Extending the survival signature paradigm to complex systems with non-repairable dependent failures

Hindolo George-Williams, Geng Feng, Frank PA Coolen, Michael Beer, Edoardo Patelli

Research output: Contribution to journalArticlepeer-review

5 Citations (Scopus)
6 Downloads (Pure)


Dependent failures impose severe consequences on a complex system’s reliability and overall performance, and a realistic assessment, therefore, requires an adequate consideration of these failures. System survival signature opens up a new and efficient way to compute a system’s reliability, given its ability to segregate the structural from the probabilistic attributes of the system. Consequently, it outperforms the well-known system reliability evaluation techniques, when solicited for problems like maintenance optimisation, requiring repetitive system evaluations. The survival signature, however, is premised on the statistical independence between component failure times and, more generally, on the theory of weak exchangeability, for dependent component failures. The assumption of independence is flawed for most realistic engineering systems while the latter entails the painstaking and sometimes impossible task of deriving the joint survival function of the system components. This article, therefore, proposes a novel, generally applicable, and efficient Monte Carlo Simulation approach that allows the survival signature to be intuitively used for the reliability evaluation of systems susceptible to induced failures. Multiple component failure modes, as well, are considered, and sensitivities are analysed to identify the most critical common-cause group to the survivability of the system. Examples demonstrate the superiority of the approach.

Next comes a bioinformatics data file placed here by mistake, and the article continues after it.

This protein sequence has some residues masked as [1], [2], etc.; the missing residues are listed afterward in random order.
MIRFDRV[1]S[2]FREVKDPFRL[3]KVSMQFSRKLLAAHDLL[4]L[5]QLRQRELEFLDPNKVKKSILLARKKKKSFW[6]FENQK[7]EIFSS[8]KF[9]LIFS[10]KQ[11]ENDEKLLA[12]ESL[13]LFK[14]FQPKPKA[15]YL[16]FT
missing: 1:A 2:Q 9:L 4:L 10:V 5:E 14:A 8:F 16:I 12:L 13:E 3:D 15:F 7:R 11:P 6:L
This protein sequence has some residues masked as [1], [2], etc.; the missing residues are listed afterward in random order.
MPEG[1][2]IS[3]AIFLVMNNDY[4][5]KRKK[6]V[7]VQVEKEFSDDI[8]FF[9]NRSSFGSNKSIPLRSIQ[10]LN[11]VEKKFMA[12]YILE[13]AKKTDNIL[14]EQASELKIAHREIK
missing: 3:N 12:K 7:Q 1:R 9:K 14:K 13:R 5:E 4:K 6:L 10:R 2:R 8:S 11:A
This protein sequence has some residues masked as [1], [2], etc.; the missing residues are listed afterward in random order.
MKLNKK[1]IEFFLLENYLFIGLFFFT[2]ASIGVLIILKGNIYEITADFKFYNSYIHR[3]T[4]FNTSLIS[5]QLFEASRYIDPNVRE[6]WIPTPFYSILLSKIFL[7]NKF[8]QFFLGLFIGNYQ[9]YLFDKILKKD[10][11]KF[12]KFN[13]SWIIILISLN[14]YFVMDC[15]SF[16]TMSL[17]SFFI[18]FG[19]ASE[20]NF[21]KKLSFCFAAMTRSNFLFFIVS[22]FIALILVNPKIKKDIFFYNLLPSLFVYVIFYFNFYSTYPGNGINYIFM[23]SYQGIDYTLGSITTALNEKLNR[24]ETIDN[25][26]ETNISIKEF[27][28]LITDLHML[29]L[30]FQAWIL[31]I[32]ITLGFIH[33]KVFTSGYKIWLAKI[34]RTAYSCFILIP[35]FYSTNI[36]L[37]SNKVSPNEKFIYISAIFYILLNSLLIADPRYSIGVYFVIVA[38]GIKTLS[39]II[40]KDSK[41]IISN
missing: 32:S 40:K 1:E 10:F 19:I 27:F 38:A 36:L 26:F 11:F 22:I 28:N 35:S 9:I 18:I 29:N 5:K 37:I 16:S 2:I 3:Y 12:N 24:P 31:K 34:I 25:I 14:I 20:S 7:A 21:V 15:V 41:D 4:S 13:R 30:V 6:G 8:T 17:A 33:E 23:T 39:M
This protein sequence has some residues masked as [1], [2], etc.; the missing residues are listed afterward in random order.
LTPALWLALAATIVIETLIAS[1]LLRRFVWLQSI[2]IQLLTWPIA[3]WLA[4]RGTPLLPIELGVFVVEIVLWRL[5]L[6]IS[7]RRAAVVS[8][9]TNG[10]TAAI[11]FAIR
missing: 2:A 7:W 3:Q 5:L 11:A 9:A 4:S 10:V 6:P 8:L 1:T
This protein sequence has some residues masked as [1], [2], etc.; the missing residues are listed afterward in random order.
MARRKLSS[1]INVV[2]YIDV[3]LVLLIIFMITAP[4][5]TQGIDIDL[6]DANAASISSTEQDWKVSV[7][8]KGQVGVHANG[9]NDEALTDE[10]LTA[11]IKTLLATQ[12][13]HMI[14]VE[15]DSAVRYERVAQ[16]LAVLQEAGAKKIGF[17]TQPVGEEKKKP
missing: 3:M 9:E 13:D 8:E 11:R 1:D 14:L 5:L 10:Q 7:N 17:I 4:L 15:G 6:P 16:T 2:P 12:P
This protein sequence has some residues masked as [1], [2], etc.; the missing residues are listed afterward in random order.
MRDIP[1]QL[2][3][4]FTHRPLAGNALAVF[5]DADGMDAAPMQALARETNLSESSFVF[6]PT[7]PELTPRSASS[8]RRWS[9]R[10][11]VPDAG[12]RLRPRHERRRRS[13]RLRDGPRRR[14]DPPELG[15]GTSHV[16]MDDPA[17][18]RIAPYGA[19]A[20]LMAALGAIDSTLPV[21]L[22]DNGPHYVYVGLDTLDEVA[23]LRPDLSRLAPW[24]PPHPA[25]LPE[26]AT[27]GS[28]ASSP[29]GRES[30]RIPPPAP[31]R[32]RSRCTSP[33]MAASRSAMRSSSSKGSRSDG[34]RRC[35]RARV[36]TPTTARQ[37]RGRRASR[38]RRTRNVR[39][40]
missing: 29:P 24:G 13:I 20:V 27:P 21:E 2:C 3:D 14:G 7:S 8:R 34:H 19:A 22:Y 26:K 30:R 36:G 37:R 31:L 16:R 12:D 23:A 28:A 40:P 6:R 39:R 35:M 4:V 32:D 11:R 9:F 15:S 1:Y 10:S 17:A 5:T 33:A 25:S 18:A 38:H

Original languageEnglish
Pages (from-to)505-519
Number of pages15
JournalProceedings of the Institution of Mechanical Engineers, Part O: Journal of Risk and Reliability
Issue number4
Early online date2 Nov 2018
Publication statusPublished - 1 Aug 2019


  • dependencies
  • survival signature
  • Monte Carlo simulation
  • system reliability
  • multiple failure mode

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